Definition Edit

A darknet (also written as dark net) is

a virtual private network where users connect only to people they trust. In its most general meaning, a darknet can be any type of closed, private group of people communicating, but the name is most often used specifically for file-sharing networks. "The darknet" can be used to refer collectively to all covert communication networks.
a private, distributed P2P file sharing network where connections are made only between trusted peers — sometimes called 'friends' (F2F) — using non-standard protocols and ports. Darknets are distinct from other distributed P2P networks as sharing is anonymous (that is, IP addresses are not publicly shared), and therefore users can communicate with little fear of governmental or corporate interference.[1]

History Edit

The term was originally coined in the 1970s to designate networks which were isolated from ARPANET (which evolved into the Internet) for security purposes. Some darknets were able to receive data from ARPANET but had IP addresses which did not appear in the network lists and would not answer pings or other inquiries. The root of the name is believed to be related to the term black box, which meant a system or device whose contents were unknown.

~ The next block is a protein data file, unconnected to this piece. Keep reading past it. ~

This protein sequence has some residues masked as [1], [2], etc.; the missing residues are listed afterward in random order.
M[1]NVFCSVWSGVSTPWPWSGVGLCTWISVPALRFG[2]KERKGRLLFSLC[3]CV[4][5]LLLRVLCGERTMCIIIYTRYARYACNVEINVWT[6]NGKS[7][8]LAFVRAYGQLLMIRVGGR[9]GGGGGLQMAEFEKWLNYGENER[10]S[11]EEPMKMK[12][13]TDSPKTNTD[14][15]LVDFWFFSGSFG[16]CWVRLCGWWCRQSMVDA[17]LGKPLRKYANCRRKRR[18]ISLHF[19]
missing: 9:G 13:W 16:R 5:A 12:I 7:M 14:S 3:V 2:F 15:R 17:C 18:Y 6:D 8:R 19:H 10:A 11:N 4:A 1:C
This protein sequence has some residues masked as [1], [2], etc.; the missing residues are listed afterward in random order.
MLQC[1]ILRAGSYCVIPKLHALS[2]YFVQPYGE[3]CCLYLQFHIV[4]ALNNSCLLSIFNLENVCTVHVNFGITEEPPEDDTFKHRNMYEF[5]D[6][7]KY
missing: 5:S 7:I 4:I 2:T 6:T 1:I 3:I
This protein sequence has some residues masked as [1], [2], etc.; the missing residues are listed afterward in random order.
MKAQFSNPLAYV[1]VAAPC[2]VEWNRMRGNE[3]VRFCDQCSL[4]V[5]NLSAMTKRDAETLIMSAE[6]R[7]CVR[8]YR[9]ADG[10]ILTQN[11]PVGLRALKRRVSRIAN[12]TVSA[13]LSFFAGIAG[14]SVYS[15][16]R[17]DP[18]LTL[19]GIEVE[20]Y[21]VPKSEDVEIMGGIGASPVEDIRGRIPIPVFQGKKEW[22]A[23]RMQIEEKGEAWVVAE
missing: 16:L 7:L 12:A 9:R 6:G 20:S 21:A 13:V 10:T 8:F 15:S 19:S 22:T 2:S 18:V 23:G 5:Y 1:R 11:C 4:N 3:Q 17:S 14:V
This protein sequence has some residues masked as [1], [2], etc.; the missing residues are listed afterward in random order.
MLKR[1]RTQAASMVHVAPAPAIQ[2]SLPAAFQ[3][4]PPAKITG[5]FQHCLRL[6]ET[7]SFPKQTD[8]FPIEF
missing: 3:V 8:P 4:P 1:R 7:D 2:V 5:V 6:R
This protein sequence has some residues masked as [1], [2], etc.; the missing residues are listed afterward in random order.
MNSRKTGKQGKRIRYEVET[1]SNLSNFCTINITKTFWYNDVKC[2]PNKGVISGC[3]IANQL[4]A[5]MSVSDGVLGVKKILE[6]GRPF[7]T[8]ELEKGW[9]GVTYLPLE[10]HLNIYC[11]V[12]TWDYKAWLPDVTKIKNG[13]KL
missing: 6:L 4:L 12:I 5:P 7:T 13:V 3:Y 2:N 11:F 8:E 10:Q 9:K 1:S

The term gained public acceptance following publication of The Darknet and the Future of Content Distribution, a 2002 article by four employees of Microsoft who described the concept as follows:

The idea of the darknet is based upon three assumptions:
  1. Any widely distributed object will be available to a fraction of users in a form that permits copying.
  2. Users will copy objects if it is possible and interesting to do so.
  3. Users are connected by high-bandwidth channels.

The darknet is the distribution network that emerges from the injection of objects according to assumption 1 and the distribution of those objects according to assumptions 2 and 3.

They argued that the presence of the darknet was the major hindrance to the development of workable DRM technologies.

Examples include Tor, I2P and freenet.

References Edit

  1. Cyber Risk and Insurance Forum (CRIF) Cyber Security Glossary (full-text).

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